Mayer, J.R., Mitchell, J.C..  2012.  Third-Party Web Tracking: Policy and Technology. Security and Privacy (SP), 2012 IEEE Symposium on. :413-427.

In the early days of the web, content was designed and hosted by a single person, group, or organization. No longer. Webpages are increasingly composed of content from myriad unrelated "third-party" websites in the business of advertising, analytics, social networking, and more. Third-party services have tremendous value: they support free content and facilitate web innovation. But third-party services come at a privacy cost: researchers, civil society organizations, and policymakers have increasingly called attention to how third parties can track a user's browsing activities across websites. This paper surveys the current policy debate surrounding third-party web tracking and explains the relevant technology. It also presents the FourthParty web measurement platform and studies we have conducted with it. Our aim is to inform researchers with essential background and tools for contributing to public understanding and policy debates about web tracking.

Henry, R., Goldberg, I.  2011.  Formalizing Anonymous Blacklisting Systems. Security and Privacy (SP), 2011 IEEE Symposium on. :81-95.

Anonymous communications networks, such as Tor, help to solve the real and important problem of enabling users to communicate privately over the Internet. However, in doing so, anonymous communications networks introduce an entirely new problem for the service providers - such as websites, IRC networks or mail servers - with which these users interact, in particular, since all anonymous users look alike, there is no way for the service providers to hold individual misbehaving anonymous users accountable for their actions. Recent research efforts have focused on using anonymous blacklisting systems (which are sometimes called anonymous revocation systems) to empower service providers with the ability to revoke access from abusive anonymous users. In contrast to revocable anonymity systems, which enable some trusted third party to deanonymize users, anonymous blacklisting systems provide users with a way to authenticate anonymously with a service provider, while enabling the service provider to revoke access from any users that misbehave, without revealing their identities. In this paper, we introduce the anonymous blacklisting problem and survey the literature on anonymous blacklisting systems, comparing and contrasting the architecture of various existing schemes, and discussing the tradeoffs inherent with each design. The literature on anonymous blacklisting systems lacks a unified set of definitions, each scheme operates under different trust assumptions and provides different security and privacy guarantees. Therefore, before we discuss the existing approaches in detail, we first propose a formal definition for anonymous blacklisting systems, and a set of security and privacy properties that these systems should possess. We also outline a set of new performance requirements that anonymous blacklisting systems should satisfy to maximize their potential for real-world adoption, and give formal definitions for several optional features already supported by some sche- - mes in the literature.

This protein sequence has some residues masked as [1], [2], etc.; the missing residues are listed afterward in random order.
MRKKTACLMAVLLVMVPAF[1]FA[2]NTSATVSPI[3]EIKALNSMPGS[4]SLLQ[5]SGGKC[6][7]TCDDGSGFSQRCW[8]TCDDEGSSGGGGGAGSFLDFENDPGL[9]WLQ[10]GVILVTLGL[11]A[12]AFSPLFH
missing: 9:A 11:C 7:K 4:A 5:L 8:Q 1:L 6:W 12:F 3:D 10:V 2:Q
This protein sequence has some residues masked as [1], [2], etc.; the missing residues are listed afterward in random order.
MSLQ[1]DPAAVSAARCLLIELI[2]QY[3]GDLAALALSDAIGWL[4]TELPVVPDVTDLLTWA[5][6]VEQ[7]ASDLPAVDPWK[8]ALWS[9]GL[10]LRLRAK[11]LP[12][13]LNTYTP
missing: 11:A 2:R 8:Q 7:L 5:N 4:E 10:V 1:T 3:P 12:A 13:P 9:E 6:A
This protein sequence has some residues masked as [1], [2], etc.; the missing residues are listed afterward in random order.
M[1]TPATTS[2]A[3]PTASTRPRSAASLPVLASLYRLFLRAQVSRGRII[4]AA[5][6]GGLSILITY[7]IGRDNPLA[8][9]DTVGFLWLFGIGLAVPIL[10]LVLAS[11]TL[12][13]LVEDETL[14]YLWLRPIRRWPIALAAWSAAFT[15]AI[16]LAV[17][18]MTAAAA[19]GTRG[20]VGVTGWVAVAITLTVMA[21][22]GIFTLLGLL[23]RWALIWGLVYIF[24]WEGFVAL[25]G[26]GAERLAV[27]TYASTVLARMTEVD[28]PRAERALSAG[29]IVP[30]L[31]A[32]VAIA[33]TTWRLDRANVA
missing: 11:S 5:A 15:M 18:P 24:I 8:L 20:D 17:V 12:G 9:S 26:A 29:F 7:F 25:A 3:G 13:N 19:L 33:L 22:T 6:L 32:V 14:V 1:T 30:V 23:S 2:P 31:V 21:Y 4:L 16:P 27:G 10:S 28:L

Becher, M., Freiling, F.C., Hoffmann, J., Holz, T., Uellenbeck, S., Wolf, C..  2011.  Mobile Security Catching Up? Revealing the Nuts and Bolts of the Security of Mobile Devices Security and Privacy (SP), 2011 IEEE Symposium on. :96-111.